Dead and dying bees in front of new hive- help!
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  1. #1
    Join Date
    Apr 2016
    Location
    Atlanta, GA, USA
    Posts
    2

    Default Dead and dying bees in front of new hive- help!

    My new hive started from a package last week seems to be struggling. There's a number of dead bees outside of the hive (I don't know how many is normal, but i'm seeing 10-20 corpses added per day) but there are also a lot of bees within ~30' of the hive crawling on the ground, seemingly unable to fly. This is what worries me.

    I also noticed some ants on the hive, so I switched from a boardman feeder to a mason jar top feeder and reduced the entrance to about 1 inch to make it more easily defendable. I have noticed a few bees fighting with each other, and I've seen some individuals fly out of the hive and crash to the dirt, where they just buzz about.

    In the one inspection i've done so far, the queen was still in the cage (though the candy had been chewed) so I turned her out and took away the cage. Since then I have not opened the hive, but when I take off the lid to check the feeder, a lot of the bees on the inner cover seem unnaturally agitated and frantic.

    I was hoping someone might be able to diagnose this issue- are my bees being robbed? is something up with the queen? thanks in advance for any advice you can give.

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  3. #2
    Join Date
    Apr 2014
    Location
    Dickson TN
    Posts
    1,943

    Default Re: Dead and dying bees in front of new hive- help!

    Sounds like robbing.

  4. #3
    Join Date
    Jun 2013
    Location
    Rensselaer County, NY, USA
    Posts
    5,536

    Default Re: Dead and dying bees in front of new hive- help!

    I agree, it sounds like robbing to me. I would immediately add a full width, displaced-entrance type of robbing screen to the entrance (leaving the entrance reducer reduce, perhaps even furthern than one inch if there are fewer bees than expected, or they appeared overwhelmed), and if you have an inner cover with a notch cover that that notch with metal house screening to keep robbers from using it as a way in from the top. If you run SBB, close those as well as possible to provide a sense of closure to the harried bees inside, even if robbers can't actually get inside through the SBB. You could tape corrugated cardboard under the screen as a temporary measure.

    Now you may two issues going on: some kind of disease or pest process that is weakening the colony as well as opportunistic robbing taking place as a sort of a coup de grace.

    When they fly out and crash, watch closely and pick up the bee from the ground. Is it actually two bees locked together? This is almost proof positive of robbing with the defender making a valiant, and often fatal, attempt to sting the robber to death, resulting in chaotic, swirling flight that ends on the ground.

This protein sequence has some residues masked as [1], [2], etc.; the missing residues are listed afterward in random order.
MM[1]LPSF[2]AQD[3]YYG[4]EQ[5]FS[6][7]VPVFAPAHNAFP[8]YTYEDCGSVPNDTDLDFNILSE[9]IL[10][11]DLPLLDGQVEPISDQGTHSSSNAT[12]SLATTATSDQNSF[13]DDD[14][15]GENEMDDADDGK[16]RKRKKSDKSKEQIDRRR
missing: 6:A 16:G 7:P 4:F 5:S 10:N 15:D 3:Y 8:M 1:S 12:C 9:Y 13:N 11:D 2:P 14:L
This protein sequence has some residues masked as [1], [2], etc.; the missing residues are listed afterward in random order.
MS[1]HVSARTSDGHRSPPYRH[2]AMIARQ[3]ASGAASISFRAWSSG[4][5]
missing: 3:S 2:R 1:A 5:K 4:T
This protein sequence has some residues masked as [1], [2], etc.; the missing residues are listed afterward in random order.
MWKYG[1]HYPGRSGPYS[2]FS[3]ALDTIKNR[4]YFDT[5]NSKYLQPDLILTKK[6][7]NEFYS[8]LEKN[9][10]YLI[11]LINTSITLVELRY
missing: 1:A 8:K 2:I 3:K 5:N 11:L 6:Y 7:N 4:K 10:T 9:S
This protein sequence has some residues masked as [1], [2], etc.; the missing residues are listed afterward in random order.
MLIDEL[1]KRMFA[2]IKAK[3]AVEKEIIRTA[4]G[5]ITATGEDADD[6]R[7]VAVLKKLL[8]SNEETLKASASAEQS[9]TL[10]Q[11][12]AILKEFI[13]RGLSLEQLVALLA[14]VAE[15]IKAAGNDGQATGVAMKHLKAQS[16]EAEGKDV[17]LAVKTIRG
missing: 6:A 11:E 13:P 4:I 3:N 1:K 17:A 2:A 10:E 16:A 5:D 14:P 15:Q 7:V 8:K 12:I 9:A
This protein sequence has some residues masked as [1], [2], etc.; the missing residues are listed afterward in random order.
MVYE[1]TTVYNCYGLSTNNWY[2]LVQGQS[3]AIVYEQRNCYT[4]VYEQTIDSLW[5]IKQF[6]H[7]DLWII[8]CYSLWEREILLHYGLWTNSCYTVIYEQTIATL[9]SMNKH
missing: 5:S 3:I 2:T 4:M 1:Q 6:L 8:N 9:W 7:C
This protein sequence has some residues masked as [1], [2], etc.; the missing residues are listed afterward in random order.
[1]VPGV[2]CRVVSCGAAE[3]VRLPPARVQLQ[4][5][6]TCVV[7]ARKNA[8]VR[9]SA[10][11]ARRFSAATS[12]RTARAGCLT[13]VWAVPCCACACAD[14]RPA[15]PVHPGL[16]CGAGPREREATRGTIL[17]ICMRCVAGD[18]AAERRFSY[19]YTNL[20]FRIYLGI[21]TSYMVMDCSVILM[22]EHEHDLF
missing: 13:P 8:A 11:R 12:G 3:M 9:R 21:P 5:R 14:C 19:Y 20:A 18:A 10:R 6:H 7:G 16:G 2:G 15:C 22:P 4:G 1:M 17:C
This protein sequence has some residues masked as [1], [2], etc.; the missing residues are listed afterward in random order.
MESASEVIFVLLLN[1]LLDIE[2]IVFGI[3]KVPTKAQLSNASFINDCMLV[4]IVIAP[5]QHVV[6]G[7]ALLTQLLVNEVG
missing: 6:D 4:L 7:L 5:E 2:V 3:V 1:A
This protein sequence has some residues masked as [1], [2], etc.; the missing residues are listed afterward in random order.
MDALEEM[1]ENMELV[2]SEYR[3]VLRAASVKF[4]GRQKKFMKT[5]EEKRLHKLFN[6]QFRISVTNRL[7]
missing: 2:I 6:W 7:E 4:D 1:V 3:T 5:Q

Be aware that for a few days even after you have stopped the robbing, an inspection can re-start it by exposing the bees again. Boardman feeders are a bad idea because they can promote robbing, even in new hives with little stores. UYou could even stop feeding at all for a fw days to leave nothing in the cupboard to steal.

    Deal with the robbing at once because it is an emergency and if steps are taken to suppress it, it can be stopped.


    Meanwhile look for any underlying causes of weakness.

    Now, collect some of the crawlers and examine them: are they trembling; do they have only-partially developed wings ; are their wings old and frayed?

    It is normal to find 10-20 dead bees outside, even a healthy hive, particularly a package that has had an uncertain recent past where many of the bees may have been abruptly combined and have no relationship to one another, or to the queen.

    A week or so after the queen has been released you ought to find evidence of her having laid a few eggs, if there are sufficient bees to have already drawn some comb for her to lay in. So on your next inspection those are the two critical factors to check for.

    Good luck!

    Enj.

  5. #4
    Join Date
    Mar 2016
    Location
    Southern Maryland
    Posts
    146

    Default Re: Dead and dying bees in front of new hive- help!

    I had bees die at about those rates for the first week or so. They tapered off but some still die every day. The big thing is comb was being drawn and I had eggs (now brood, etc.). I saw some occasional fights the first week but they were short - meaning that after a few tries the bees gave up messing with each other and kept to themselves. I think a big part of this is making sure that a package of bees gets settled in as quickly as possible so they can find food, build stores and generally not feel the need to scrounge/raid for food all the time. I had established hive bees checking out new hives when they were open for install and maintenance. I keep things moving at a good clip to reduce exposure time and I leave them alone as much as possible.

    Moving to the mason jars seems smart and I keep mine under cover in an empty hive body atop the inner cover.

    We cannot control for everything, and sometimes things just die. One package I installed three nights back had only a few dead bees in the package (it was pretty fresh) but yesterday I had a few hundred dead inside the empty body that holds my jar feeders. Three other packages from the same source didn't have that issue. I'm not worried yet...but will keep an eye on them.

  6. #5
    Join Date
    Apr 2016
    Location
    Atlanta, GA, USA
    Posts
    2

    Default Re: Dead and dying bees in front of new hive- help!

    Thank you all for your input- I went ahead and took off the feeder. Hopefully my next inspection will bring good news

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